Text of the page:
First Reading: Samuel the prophet scolds Saul, the leader of Israel because he disobeyed the Lord’s commands. He vanquished the Amalekites as instructed, but they pounced on the spoils, which displeased the Lord. As Saul was rejected as king, Samuel grieved for him, but the Lord instructed him to go forth and appoint a new king. He traveled to Bethlehem to visit Jesse in search of the one upon whom the Lord’s favor would fall. The eldest sons were passed over until David was presented. David spoke to Saul and said, “I am at your service to go and fight the giant Philistine.” In the ensuing battle, the Lord’s favor was on David as he challenged the Philistine and in a surprise twist of fate killed him. David’s fame spread and people sang and danced in the streets. They praised him to the ire of Saul, who then set out to kill David and Saul’s son Jonathan. Jonathan decided to reconcile the forces and brought David to Saul, and David served him as before. Saul’s envy remained and he took three thousand men and went in search of David and his men. David cut off an end of Saul’s mantle and then had a change of heart because Saul remained his master. David reassured Saul of his fidelity, and Saul recognized the generosity and goodness of David. He relinquished his assault and Saul declared that, “you, David, shall surely be king.” ~ The conversion of Paul attests to his former life as a persecutor of Christians to a man who became the church’s greatest missionary.

Gospel: The disciples of John and the Pharisees question the feasting practices of the disciples of Jesus. Jesus tells them that his disciples recognize the presence of the Lord in their midst and rejoice that God is with them. Jesus and his disciples passed through field of grain on the Sabbath and because nibbling on the heads of grain. Jesus points to the example of King David who shared his food with his companions because they were hungry and it was the right thing to do.  A man with a withered hand entered the synagogue where Jesus and the Pharisees were debating about the lawfulness to do good on the Sabbath. Jesus forgave the sins of the man and also head his deformity. Jesus withdrew toward the sea with his disciples and a large number of people followed from Galilee and Judea. His fame spread and people from all over came to him. Even the unclean spirits worshiped him as they shouted, “You are the Son of God.” Jesus then went up the mountain to pray and summoned those he wanted as his inner circle. When he came down, he announced the name of twelve men who would become the reconstituted Twelve Tribes of Jacob. ~ On the conversion of Paul, Jesus appeared to the Eleven and said, “Go into the whole world and proclaim the Gospel to every creature. Whoever believes and is baptized will be saved.” Paul gives us the example of doing everything that Jesus commanded.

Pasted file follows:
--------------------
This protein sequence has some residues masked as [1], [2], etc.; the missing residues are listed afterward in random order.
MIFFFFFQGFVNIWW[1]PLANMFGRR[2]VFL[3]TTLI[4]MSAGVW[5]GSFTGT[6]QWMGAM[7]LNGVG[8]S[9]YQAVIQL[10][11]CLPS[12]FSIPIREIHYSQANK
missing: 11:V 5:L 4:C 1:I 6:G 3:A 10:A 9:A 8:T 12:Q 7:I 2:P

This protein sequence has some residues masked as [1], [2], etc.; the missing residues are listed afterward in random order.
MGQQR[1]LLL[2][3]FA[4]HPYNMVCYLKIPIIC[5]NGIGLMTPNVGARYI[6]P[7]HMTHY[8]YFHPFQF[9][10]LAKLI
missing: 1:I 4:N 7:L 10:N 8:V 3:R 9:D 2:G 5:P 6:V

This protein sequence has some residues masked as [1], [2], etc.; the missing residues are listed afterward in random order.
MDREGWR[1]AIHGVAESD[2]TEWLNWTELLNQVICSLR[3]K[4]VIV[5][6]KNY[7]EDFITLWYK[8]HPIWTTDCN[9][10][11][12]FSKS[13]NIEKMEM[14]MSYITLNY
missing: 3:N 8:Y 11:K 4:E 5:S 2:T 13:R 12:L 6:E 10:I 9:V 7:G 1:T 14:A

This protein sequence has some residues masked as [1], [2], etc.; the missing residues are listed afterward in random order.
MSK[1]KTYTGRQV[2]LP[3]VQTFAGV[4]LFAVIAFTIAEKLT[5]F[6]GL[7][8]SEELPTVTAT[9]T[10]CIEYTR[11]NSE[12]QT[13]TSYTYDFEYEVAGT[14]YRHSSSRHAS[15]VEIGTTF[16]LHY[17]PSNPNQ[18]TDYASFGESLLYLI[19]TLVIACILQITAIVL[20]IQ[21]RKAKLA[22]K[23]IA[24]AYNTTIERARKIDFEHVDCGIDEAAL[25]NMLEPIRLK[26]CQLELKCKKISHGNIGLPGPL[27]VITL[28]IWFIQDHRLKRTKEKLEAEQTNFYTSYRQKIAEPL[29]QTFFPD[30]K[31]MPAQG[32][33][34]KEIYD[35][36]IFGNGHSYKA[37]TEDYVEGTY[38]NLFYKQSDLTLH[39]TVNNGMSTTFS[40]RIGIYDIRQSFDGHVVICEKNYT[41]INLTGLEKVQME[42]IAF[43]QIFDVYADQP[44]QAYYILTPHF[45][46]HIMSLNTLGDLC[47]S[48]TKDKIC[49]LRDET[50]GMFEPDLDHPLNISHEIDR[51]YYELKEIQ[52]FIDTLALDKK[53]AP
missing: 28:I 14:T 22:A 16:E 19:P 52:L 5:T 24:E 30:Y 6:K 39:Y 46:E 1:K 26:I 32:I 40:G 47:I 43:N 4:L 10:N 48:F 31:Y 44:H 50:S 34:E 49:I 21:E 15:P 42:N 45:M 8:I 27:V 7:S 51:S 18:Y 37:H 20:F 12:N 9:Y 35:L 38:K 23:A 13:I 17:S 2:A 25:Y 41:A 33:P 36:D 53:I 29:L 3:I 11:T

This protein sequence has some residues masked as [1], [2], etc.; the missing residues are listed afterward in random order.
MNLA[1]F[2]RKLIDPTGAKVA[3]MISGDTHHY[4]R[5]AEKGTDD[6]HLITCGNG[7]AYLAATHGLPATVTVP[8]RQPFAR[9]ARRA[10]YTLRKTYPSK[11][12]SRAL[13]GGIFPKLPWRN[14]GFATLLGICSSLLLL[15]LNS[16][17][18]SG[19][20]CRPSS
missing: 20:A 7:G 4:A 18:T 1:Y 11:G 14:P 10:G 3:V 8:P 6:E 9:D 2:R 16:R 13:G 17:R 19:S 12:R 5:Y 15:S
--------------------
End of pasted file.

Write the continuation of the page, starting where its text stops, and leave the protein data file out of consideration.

Saints of the Week

January 20: Fabian, pope and martyr (d. 250), was a layman and stranger in Rome during the time of his election as pope. A dove settled on his head, which reminded people of the descent of the Holy Spirit in the form of a dove during the baptism. He served for 14 years until his martyrdom.

January 20: Sebastian, martyr (d. 300), was buried in the catacombs in Rome. He hailed from Milan and is often pictured with many arrows piercing his body. Much of what we know about him is legend.

January 21: Agnes, martyr (d. 305), is one of the early Roman martyrs. Little is known about her but she died around age 12 during a persecution. Because of her names connection with a lamb, her iconography depicts her holding a lamb to remind us of her sacrifice and innocence.

January 23: Marianne Cope (1838-1918), was a German-born woman who settled with her family in New York. She entered the Franciscans and worked in the school systems as a teacher and principal and she helped to establish the first two Catholic hospitals. She went to Honolulu, then Molokai, to aid those with leprosy.

January 24: Francis de Sales, bishop and doctor (1567-1622), practiced both civil and canon law before entering religious life. He became bishop of Geneva in 1602 and was prominent in the Catholic Reformation. He reorganized his diocese, set up a seminary, overhauled religious education, and found several schools. With Jane Frances de Chantal, he founded the Order of the Visitation of Mary.

January 25: The Conversion of Paul, the Apostle, was a pivotal point in the life of the early church. Scripture contains three accounts of his call and the change of behavior and attitudes that followed. Paul's story is worth knowing as it took him 14 years of prayer and study to find meaning in what happened to him on the road to Damascus.

This Week in Jesuit History

·      Jan 19, 1561. In South Africa, the baptism of the powerful King of Monomotapa, the king's mother, and 300 chiefs by Fr. Goncalvo de Silveira.
·      Jan 20, 1703. At Paris, the death of Fr. Francis de la Chaise, confessor to Louis XIV and a protector of the French Church against the Jansenists.
·      Jan 21, 1764. Christophe de Beaumont, Archbishop of Paris, wrote a pastoral defending the Jesuits against the attacks of Parliament. It was ordered to be burned by the public executioner.
·      Jan 22, 1561. Pius IV abrogated the decree of Paul II and kept the life term of Father General.
·      Jan 23, 1789. John Carroll gained the deed of land for the site that was to become Georgetown University.
·      Jan 24, 1645. Fr. Henry Morse was led as a prisoner from Durham to Newgate, London. On hearing his execution was fixed for February 1, he exclaimed: "Welcome ropes, hurdles, gibbets, knives, butchery of an infamous death! Welcome for the love of Jesus, my Savior."

·      Jan 25, 1707. Cardinal Tournon, Apostolic Visitor of the missions in China, forbade the use of the words 'Tien' or 'Xant' for God and ordered the discontinuance by the Christians of the Chinese Rites.